Nguyen, N., and Zhu, Y. (2009) Prolactin functions as a survival factor during zebrafish embryogenesis. Comparative biochemistry and physiology. Part A, Molecular & integrative physiology. 153(1):88-93.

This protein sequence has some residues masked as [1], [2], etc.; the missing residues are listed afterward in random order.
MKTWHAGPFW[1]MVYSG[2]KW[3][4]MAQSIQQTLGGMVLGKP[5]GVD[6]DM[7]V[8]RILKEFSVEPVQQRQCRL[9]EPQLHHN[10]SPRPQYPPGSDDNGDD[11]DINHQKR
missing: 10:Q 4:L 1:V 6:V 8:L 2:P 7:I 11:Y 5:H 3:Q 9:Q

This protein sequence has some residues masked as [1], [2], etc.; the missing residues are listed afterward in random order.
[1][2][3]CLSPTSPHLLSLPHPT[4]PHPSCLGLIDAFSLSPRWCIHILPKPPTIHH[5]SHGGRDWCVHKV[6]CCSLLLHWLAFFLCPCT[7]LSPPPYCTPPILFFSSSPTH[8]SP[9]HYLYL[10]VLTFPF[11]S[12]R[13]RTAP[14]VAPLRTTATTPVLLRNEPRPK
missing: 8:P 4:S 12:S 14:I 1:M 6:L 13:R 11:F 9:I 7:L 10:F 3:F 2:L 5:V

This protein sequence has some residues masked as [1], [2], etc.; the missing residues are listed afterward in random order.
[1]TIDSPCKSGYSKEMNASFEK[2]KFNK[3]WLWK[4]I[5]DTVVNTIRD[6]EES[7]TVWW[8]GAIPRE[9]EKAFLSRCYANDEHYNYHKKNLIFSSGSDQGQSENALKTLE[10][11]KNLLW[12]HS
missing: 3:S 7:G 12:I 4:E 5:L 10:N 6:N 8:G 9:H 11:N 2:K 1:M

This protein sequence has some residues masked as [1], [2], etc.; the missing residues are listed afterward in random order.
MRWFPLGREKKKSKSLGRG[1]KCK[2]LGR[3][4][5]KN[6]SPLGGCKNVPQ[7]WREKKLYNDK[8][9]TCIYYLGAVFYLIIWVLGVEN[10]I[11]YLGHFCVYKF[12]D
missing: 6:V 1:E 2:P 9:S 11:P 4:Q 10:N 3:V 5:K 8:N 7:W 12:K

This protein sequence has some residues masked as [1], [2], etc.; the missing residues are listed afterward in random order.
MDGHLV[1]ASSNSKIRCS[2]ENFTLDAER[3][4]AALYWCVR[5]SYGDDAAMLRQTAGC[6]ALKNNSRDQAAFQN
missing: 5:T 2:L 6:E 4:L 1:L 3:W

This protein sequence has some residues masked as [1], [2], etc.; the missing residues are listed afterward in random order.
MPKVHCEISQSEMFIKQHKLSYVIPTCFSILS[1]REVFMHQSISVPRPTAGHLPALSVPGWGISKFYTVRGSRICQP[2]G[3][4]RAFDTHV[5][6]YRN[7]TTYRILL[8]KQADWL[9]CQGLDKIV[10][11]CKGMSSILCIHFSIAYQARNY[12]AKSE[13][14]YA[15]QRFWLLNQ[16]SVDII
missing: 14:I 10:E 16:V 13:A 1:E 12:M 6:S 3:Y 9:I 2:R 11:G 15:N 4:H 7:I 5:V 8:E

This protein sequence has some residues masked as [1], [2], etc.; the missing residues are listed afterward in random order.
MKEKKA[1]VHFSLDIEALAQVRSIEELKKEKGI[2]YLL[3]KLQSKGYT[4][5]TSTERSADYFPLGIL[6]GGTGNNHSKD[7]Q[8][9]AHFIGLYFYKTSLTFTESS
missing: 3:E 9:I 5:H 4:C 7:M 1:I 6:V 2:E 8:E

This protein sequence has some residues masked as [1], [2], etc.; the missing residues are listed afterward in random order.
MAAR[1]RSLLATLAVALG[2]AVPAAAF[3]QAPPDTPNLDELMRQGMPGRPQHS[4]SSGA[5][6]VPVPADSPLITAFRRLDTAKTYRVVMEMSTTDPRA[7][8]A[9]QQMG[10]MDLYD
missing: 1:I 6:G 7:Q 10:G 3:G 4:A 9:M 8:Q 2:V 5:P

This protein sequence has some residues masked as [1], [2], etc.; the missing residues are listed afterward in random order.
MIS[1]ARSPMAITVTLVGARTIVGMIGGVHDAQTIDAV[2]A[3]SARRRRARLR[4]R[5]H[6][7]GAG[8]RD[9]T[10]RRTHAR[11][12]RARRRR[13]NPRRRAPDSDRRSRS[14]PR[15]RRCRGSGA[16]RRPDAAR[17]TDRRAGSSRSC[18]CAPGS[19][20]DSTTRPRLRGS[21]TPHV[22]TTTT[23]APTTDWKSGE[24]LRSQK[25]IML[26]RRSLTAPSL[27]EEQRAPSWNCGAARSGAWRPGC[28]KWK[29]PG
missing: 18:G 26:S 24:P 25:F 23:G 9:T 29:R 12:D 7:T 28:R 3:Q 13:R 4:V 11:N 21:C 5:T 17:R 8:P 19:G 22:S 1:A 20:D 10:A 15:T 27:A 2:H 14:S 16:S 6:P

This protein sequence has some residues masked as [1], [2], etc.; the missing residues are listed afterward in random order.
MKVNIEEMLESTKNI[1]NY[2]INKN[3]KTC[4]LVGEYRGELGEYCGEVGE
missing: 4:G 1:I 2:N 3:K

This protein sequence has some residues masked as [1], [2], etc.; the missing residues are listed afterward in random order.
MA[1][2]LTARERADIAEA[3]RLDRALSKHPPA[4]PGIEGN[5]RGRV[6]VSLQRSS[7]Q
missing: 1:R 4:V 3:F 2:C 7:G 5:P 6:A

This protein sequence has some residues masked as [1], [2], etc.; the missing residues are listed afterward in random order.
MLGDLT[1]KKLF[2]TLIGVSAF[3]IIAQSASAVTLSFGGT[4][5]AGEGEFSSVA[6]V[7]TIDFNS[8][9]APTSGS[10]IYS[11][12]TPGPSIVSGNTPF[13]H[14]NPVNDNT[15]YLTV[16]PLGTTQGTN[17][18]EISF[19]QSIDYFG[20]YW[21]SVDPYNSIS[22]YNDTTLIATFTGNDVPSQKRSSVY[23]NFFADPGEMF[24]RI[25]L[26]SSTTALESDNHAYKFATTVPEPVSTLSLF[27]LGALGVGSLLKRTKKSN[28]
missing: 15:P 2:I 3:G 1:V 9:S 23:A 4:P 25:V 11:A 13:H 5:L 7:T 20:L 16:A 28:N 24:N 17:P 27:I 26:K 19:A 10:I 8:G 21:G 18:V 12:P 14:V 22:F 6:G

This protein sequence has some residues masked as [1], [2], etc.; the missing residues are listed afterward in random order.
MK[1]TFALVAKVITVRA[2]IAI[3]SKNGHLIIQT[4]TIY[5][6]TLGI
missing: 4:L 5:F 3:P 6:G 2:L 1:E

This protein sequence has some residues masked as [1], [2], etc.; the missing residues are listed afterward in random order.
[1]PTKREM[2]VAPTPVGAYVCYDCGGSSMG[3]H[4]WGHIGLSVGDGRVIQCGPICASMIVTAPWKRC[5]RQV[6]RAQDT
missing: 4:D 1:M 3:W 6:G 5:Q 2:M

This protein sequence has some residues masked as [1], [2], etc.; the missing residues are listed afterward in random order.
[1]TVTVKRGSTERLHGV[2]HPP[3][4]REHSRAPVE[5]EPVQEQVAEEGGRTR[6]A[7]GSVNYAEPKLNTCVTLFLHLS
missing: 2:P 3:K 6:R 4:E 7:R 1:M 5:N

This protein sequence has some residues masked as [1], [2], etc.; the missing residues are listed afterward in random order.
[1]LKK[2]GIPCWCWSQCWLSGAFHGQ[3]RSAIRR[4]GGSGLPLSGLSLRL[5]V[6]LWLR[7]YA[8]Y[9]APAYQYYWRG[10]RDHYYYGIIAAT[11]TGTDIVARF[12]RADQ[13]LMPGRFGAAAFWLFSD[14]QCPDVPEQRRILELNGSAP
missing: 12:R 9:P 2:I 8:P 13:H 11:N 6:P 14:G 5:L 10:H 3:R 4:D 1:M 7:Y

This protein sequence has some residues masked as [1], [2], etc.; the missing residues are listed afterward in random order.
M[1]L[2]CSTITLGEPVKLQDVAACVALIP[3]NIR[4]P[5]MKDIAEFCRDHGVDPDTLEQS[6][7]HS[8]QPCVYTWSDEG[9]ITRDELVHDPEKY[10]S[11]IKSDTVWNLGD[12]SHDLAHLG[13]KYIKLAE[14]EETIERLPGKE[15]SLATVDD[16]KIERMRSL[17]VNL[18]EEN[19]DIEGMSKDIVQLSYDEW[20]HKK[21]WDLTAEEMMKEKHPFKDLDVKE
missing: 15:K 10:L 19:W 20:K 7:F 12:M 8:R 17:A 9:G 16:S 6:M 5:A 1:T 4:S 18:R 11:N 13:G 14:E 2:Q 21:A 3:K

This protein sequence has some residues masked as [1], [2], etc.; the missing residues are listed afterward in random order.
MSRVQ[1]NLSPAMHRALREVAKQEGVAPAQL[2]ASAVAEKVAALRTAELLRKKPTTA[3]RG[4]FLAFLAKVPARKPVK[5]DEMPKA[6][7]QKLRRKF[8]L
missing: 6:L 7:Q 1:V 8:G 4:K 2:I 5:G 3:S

Prolactin is a multifaceted hormone that is capable of modulating hundreds of physiological processes in adult vertebrates. However, the physiological functions of prolactin in embryonic development are still controversial. One of these biological functions of prolactin is to promote survival of the cells. Almost all studies on the anti-apoptotic action of prolactin have been focused on a variety of mammalian cell lines and tissues, while no study has been reported on prolactin's anti-apoptotic role in the embryo. In order to determine whether prolactin acts as a survival factor for embryonic cells during development, prolactin protein was knocked-down in zebrafish embryos by microinjection of prolactin-morpholino antisense (PRL-MO). Significant increase in the number of apoptotic cells was observed in embryos treated with PRL-MO compared to control embryos injected with control morpholino or non-injected controls. The number of apoptotic cells increased more significantly between 15 and 35 h post-fertilization in the PRL-MO treated group than that of the control. Interestingly, apoptotic cells were restricted to the central nervous system, particularly in the eyes and brain. Apoptosis of these cells was further demonstrated using the comet assay to detect DNA damage, a hallmark of apoptosis. It was found that the level of DNA damage was dose-dependent on the concentration of PRL-MO injected and consistent with higher levels of nick ends detected by the TUNEL assay in PRL-MO embryos. Further examination of apoptotic genes indicated the transcript of caspase-8, a representative caspase gene of the extrinsic pathway, was much higher in prolactin knockdown embryos than the non-injected control. Together, these results suggest that prolactin acts as a survival factor during zebrafish embryogenesis.